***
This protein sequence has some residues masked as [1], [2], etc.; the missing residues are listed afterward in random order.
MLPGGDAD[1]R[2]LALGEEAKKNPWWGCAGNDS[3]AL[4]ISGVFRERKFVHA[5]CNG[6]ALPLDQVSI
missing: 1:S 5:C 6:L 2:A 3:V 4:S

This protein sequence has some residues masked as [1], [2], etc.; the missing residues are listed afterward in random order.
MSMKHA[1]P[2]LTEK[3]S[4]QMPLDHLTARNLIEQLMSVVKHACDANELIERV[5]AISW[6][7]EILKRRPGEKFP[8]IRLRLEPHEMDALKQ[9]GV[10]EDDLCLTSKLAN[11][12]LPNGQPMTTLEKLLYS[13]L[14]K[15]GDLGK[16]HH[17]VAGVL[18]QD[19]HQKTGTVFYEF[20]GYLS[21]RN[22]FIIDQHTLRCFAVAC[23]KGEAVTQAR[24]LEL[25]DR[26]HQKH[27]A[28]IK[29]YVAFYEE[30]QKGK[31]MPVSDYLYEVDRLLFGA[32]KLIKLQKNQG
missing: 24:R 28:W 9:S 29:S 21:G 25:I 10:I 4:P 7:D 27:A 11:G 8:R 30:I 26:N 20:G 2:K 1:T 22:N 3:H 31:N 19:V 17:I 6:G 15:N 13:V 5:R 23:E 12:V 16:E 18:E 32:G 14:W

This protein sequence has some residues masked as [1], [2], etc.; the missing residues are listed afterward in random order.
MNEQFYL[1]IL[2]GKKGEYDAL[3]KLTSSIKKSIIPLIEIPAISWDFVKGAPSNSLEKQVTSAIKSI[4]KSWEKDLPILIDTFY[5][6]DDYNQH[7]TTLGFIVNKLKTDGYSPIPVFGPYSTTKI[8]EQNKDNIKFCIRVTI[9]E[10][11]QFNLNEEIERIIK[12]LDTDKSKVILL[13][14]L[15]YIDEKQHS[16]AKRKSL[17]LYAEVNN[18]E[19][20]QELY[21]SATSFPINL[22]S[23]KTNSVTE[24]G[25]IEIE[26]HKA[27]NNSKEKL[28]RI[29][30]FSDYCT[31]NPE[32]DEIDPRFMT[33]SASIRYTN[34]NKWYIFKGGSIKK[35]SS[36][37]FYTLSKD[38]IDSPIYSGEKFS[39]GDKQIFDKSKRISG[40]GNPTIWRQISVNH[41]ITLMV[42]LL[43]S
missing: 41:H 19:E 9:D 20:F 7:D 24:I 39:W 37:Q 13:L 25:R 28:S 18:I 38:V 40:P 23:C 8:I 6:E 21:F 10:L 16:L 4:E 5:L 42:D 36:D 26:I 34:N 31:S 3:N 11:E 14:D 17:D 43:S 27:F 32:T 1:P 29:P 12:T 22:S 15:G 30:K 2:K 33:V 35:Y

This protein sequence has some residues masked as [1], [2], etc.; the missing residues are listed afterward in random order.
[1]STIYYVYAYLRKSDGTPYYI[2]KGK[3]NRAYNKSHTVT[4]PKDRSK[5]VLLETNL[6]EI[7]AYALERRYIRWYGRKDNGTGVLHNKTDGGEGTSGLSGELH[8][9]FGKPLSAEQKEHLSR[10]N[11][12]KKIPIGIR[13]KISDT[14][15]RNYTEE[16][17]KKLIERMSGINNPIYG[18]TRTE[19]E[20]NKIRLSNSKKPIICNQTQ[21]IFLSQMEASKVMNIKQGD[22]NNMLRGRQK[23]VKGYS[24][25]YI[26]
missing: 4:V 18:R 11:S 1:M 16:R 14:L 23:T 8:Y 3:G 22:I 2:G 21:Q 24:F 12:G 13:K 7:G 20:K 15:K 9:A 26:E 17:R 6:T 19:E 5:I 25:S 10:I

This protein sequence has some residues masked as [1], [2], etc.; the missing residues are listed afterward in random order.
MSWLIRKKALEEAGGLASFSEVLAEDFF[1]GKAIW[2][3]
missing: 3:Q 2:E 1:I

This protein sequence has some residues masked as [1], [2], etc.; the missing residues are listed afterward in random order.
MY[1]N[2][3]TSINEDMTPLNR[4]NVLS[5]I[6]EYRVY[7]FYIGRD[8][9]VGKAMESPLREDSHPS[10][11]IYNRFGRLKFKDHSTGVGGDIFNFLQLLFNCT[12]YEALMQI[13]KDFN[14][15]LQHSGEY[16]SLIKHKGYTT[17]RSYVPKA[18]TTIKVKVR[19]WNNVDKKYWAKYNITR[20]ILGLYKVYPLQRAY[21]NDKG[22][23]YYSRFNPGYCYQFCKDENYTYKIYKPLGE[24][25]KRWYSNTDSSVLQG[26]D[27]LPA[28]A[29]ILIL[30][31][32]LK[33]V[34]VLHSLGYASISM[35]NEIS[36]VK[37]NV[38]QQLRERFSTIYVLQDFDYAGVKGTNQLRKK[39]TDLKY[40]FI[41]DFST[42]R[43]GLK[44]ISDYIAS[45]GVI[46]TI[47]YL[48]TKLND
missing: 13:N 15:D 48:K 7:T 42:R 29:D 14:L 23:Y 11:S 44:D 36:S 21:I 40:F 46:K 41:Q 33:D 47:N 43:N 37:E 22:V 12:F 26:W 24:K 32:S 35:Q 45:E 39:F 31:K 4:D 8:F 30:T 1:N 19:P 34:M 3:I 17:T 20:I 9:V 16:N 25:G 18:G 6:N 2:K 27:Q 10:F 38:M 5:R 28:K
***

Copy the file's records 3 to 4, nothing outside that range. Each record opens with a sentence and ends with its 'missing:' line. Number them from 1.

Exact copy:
This protein sequence has some residues masked as [1], [2], etc.; the missing residues are listed afterward in random order.
MNEQFYL[1]IL[2]GKKGEYDAL[3]KLTSSIKKSIIPLIEIPAISWDFVKGAPSNSLEKQVTSAIKSI[4]KSWEKDLPILIDTFY[5][6]DDYNQH[7]TTLGFIVNKLKTDGYSPIPVFGPYSTTKI[8]EQNKDNIKFCIRVTI[9]E[10][11]QFNLNEEIERIIK[12]LDTDKSKVILL[13][14]L[15]YIDEKQHS[16]AKRKSL[17]LYAEVNN[18]E[19][20]QELY[21]SATSFPINL[22]S[23]KTNSVTE[24]G[25]IEIE[26]HKA[27]NNSKEKL[28]RI[29][30]FSDYCT[31]NPE[32]DEIDPRFMT[33]SASIRYTN[34]NKWYIFKGGSIKK[35]SS[36][37]FYTLSKD[38]IDSPIYSGEKFS[39]GDKQIFDKSKRISG[40]GNPTIWRQISVNH[41]ITLMV[42]LL[43]S
missing: 41:H 19:E 9:D 20:F 7:D 24:I 39:W 37:Q 13:L 25:R 28:S 18:I 38:V 40:P 23:C 8:I 6:E 21:F 10:L 16:L 4:E 5:L 42:D 36:D 26:I 34:N 31:S 3:N 11:E 14:D 17:D 43:S 27:F 32:T 1:P 29:P 12:T 22:S 15:G 30:K 2:K 33:V 35:Y

This protein sequence has some residues masked as [1], [2], etc.; the missing residues are listed afterward in random order.
[1]STIYYVYAYLRKSDGTPYYI[2]KGK[3]NRAYNKSHTVT[4]PKDRSK[5]VLLETNL[6]EI[7]AYALERRYIRWYGRKDNGTGVLHNKTDGGEGTSGLSGELH[8][9]FGKPLSAEQKEHLSR[10]N[11][12]KKIPIGIR[13]KISDT[14][15]RNYTEE[16][17]KKLIERMSGINNPIYG[18]TRTE[19]E[20]NKIRLSNSKKPIICNQTQ[21]IFLSQMEASKVMNIKQGD[22]NNMLRGRQK[23]VKGYS[24][25]YI[26]
missing: 4:V 18:R 11:S 1:M 16:R 14:L 23:T 8:Y 3:G 22:I 2:G 21:Q 24:F 12:G 13:K 7:G 20:K 15:K 9:A 26:E 17:R 6:T 19:E 5:I 25:S 10:I